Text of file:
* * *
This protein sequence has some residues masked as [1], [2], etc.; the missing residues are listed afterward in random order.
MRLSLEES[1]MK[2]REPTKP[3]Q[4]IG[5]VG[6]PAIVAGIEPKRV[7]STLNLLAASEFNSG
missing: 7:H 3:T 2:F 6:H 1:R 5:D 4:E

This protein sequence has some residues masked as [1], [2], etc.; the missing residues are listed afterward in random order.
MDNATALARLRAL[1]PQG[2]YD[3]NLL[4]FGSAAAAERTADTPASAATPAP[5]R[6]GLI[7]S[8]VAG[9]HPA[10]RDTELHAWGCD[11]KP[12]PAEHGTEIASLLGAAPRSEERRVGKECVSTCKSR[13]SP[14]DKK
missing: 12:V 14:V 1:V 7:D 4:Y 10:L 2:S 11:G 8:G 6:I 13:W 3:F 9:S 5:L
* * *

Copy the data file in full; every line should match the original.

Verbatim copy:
This protein sequence has some residues masked as [1], [2], etc.; the missing residues are listed afterward in random order.
MRLSLEES[1]MK[2]REPTKP[3]Q[4]IG[5]VG[6]PAIVAGIEPKRV[7]STLNLLAASEFNSG
missing: 7:H 3:T 2:F 6:H 1:R 5:D 4:E

This protein sequence has some residues masked as [1], [2], etc.; the missing residues are listed afterward in random order.
MDNATALARLRAL[1]PQG[2]YD[3]NLL[4]FGSAAAAERTADTPASAATPAP[5]R[6]GLI[7]S[8]VAG[9]HPA[10]RDTELHAWGCD[11]KP[12]PAEHGTEIASLLGAAPRSEERRVGKECVSTCKSR[13]SP[14]DKK
missing: 12:V 14:V 1:V 7:D 4:Y 10:L 2:S 11:G 8:G 6:I 13:W 3:F 9:S 5:L